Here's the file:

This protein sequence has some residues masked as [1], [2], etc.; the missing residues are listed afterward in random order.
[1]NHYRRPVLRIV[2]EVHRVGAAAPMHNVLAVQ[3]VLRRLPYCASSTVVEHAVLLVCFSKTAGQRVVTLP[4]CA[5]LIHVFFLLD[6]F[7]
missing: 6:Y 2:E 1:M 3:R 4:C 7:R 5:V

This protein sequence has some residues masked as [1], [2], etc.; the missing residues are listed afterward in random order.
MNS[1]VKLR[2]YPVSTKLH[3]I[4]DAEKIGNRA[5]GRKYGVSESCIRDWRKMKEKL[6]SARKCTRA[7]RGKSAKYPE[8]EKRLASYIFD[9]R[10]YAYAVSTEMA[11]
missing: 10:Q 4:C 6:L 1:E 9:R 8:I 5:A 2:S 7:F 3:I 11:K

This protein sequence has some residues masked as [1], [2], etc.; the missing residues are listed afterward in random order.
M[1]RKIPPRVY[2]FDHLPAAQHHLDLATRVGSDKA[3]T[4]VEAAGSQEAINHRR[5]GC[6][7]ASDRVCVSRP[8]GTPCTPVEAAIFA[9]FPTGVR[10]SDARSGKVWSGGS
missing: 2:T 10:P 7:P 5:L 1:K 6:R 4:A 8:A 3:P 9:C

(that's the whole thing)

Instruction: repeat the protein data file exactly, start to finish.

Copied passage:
This protein sequence has some residues masked as [1], [2], etc.; the missing residues are listed afterward in random order.
[1]NHYRRPVLRIV[2]EVHRVGAAAPMHNVLAVQ[3]VLRRLPYCASSTVVEHAVLLVCFSKTAGQRVVTLP[4]CA[5]LIHVFFLLD[6]F[7]
missing: 6:Y 2:E 1:M 3:R 4:C 7:R 5:V

This protein sequence has some residues masked as [1], [2], etc.; the missing residues are listed afterward in random order.
MNS[1]VKLR[2]YPVSTKLH[3]I[4]DAEKIGNRA[5]GRKYGVSESCIRDWRKMKEKL[6]SARKCTRA[7]RGKSAKYPE[8]EKRLASYIFD[9]R[10]YAYAVSTEMA[11]
missing: 10:Q 4:C 6:L 1:E 9:R 8:I 5:A 2:S 7:F 3:I 11:K

This protein sequence has some residues masked as [1], [2], etc.; the missing residues are listed afterward in random order.
M[1]RKIPPRVY[2]FDHLPAAQHHLDLATRVGSDKA[3]T[4]VEAAGSQEAINHRR[5]GC[6][7]ASDRVCVSRP[8]GTPCTPVEAAIFA[9]FPTGVR[10]SDARSGKVWSGGS
missing: 2:T 10:P 7:P 5:L 1:K 6:R 4:A 8:A 3:P 9:C